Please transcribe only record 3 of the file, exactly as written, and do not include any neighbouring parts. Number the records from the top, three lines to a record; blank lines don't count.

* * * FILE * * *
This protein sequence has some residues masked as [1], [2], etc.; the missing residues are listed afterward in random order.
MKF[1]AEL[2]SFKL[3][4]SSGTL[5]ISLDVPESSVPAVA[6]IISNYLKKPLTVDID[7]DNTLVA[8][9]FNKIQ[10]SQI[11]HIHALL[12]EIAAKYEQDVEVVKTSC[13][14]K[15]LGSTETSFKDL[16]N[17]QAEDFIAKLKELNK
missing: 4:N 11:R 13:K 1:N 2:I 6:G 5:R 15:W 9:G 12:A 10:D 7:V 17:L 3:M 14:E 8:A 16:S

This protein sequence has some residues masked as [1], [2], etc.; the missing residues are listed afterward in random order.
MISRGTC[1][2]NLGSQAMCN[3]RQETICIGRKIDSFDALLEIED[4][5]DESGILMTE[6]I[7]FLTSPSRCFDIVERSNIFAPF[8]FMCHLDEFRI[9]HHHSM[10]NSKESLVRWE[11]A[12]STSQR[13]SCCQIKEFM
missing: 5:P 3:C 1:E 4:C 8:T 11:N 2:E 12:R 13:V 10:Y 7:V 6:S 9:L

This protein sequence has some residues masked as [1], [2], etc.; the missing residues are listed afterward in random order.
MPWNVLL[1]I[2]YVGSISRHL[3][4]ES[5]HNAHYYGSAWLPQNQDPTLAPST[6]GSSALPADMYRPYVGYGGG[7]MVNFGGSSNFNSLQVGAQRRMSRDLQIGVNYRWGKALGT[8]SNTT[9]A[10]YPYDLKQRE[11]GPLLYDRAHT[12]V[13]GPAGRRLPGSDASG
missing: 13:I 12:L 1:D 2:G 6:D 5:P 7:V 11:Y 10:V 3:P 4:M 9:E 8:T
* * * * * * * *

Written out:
This protein sequence has some residues masked as [1], [2], etc.; the missing residues are listed afterward in random order.
MPWNVLL[1]I[2]YVGSISRHL[3][4]ES[5]HNAHYYGSAWLPQNQDPTLAPST[6]GSSALPADMYRPYVGYGGG[7]MVNFGGSSNFNSLQVGAQRRMSRDLQIGVNYRWGKALGT[8]SNTT[9]A[10]YPYDLKQRE[11]GPLLYDRAHT[12]V[13]GPAGRRLPGSDASG
missing: 13:I 12:L 1:D 2:G 6:D 5:P 7:V 11:Y 10:V 3:P 4:M 9:E 8:T